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Hooker Seeks Provisional Liquidator

July 26, 1989

SYDNEY, Australia (AP) _ Hooker Corp., owner of retail and real estate holdings in Australia and the United States, Wednesday applied for a provisional liquidator after failure of a financial rescue.

The Sydney-based holding company owes the equivalent of more than $1.2 billion to 42 banks, which on Tuesday refused to grant the company any more credit, forcing Hooker to seek a liquidator to take charge of the company.

A collapse of Hooker, which owns B. Altman & Co., Bonwit Teller plus other U.S. department stores and shopping malls, would be one of Australia’s biggest corporate crashes.

The company said it asked the Supreme Court of New South Wales to appoint John Harkness of the accounting firm Peat Marwick Hungerfords as the provisional liquidator.

Hooker said its directors believe their ″action in standing aside will resolve the impasse with the banks and is therefore in the best interests of employees, creditors and shareholders.″

The provisional liquidator will have wide powers over all aspects of the business, Hooker said, including the sale or retention of assets, raising additional funds if required and employment.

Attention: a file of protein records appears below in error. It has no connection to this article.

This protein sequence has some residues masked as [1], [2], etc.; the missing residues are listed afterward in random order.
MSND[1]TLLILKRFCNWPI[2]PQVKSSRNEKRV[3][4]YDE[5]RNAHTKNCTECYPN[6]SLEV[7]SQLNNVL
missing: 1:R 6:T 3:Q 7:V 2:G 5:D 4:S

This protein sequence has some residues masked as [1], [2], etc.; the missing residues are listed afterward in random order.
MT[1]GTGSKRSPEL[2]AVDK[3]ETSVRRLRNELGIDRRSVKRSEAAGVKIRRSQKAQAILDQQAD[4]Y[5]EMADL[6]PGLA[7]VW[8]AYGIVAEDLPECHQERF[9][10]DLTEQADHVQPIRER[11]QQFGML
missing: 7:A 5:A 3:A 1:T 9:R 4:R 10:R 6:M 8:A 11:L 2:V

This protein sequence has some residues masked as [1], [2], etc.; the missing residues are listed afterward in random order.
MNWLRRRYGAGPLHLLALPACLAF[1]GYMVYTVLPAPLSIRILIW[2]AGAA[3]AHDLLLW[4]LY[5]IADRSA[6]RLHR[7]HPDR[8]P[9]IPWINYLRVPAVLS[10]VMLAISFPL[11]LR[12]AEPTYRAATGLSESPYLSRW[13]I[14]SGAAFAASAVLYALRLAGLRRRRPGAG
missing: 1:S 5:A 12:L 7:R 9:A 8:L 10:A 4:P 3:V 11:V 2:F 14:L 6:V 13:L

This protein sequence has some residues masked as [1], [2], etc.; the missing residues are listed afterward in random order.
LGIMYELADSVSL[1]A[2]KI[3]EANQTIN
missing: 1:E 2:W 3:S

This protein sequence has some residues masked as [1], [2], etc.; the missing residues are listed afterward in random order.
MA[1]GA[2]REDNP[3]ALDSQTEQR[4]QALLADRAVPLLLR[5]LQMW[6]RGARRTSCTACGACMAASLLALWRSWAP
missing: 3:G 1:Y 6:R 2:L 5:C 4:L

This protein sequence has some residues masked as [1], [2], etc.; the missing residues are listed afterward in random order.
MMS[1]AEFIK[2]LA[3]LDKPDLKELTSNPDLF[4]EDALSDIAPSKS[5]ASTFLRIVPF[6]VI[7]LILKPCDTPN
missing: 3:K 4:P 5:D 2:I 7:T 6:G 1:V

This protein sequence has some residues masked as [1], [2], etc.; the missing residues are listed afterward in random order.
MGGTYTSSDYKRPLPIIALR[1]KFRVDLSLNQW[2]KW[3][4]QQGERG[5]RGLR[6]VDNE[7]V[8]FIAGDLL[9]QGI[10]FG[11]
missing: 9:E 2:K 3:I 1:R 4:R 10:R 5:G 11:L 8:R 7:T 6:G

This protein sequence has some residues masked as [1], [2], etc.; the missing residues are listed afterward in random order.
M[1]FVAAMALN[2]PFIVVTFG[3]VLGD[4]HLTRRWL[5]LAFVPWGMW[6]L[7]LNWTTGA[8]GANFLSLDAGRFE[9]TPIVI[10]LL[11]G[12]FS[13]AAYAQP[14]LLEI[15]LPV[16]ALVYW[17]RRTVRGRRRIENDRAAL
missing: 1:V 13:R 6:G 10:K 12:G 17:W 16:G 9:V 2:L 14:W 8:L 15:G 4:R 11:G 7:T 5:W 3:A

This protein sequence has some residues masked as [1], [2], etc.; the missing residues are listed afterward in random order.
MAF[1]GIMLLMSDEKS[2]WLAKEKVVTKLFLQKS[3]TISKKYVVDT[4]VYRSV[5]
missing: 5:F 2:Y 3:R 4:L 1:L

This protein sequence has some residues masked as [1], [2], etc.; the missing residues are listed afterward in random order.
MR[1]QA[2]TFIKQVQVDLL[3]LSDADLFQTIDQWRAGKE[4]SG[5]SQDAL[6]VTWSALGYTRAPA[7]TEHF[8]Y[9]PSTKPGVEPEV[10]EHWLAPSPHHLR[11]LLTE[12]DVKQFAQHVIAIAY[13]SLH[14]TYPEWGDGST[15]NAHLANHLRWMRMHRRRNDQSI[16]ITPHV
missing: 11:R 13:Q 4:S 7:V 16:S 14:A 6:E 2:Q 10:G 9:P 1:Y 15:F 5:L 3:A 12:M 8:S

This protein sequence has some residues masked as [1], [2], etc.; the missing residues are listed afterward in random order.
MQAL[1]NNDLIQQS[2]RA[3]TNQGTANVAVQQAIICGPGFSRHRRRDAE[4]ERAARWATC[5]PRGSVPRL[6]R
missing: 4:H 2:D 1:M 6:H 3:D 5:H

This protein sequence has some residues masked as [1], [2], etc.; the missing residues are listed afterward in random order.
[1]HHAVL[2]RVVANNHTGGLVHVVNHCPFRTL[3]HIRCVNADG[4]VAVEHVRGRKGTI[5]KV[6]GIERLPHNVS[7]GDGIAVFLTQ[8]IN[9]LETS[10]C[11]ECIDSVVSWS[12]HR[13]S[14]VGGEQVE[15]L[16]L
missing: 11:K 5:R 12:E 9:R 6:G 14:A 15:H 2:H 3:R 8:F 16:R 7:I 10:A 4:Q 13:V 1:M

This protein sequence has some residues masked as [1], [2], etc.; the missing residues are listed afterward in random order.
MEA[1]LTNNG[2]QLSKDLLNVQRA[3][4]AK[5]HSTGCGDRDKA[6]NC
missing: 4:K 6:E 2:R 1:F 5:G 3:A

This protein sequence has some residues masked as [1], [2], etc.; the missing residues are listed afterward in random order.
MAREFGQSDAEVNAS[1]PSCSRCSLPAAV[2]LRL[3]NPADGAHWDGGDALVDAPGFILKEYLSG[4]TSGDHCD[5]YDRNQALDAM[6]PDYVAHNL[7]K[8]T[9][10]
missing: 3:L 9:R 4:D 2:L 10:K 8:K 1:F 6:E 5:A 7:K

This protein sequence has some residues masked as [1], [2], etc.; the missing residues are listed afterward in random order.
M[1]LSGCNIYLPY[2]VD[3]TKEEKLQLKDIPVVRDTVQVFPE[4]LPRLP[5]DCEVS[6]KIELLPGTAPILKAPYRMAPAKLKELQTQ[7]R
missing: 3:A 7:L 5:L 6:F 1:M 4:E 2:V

Directors will fully assist in facilitating the changeover of the company’s affairs into the hands of the provisional liquidator, Hooker said.

Hooker’s assets totaled about $1.8 billion and its liabilities were $1.4 billion as of March 31.

In the United States, besides B. Altman & Co. and Bonwit Teller, Hooker controls Sakowitz Inc., Parisian Inc. and Merksamer Jewelers Inc. It has interests in shopping malls, commercial real estate and house building.

People familiar with Hooker’s U.S. operations said that the First National Bank of Chicago has started foreclosure proceedings on Hooker’s Richland Fashion Mall in Columbia, S.C., the Wall Street Journal reported Thursday.

J. Frank Haasbeek, president of L.J. Hooker Corp., the U.S. subsidiary of Hooker, was unavailable for comment on the report.

The company in May announced plans to sell assets to reduce debt. That followed cash-flow problems in the United States that caused Hooker to fall behind in payments to several apparel and other suppliers.

In June, Hooker’s financial difficulties appeared to become more serious and the company hired Richard Grellman of Peat Marwick as a financial adviser. The company conceded it had a liquidity problem and said some banks had cut credit lines. Directors blamed rising interest rates, an economic slowdown, a weaker Australian dollar and adverse publicity for the problems.

Hooker’s 42 Australian and foreign lenders had agreed, until Tuesday’s announcement, to forgo loan repayments and to keep credit lines open while the company worked out a plan to sell more assets under controlled conditions, rather than in a fire-sale. George Herscu, who owns about 50 percent of Hooker, resigned as chief executive on July 11, but has stayed on as chairman.

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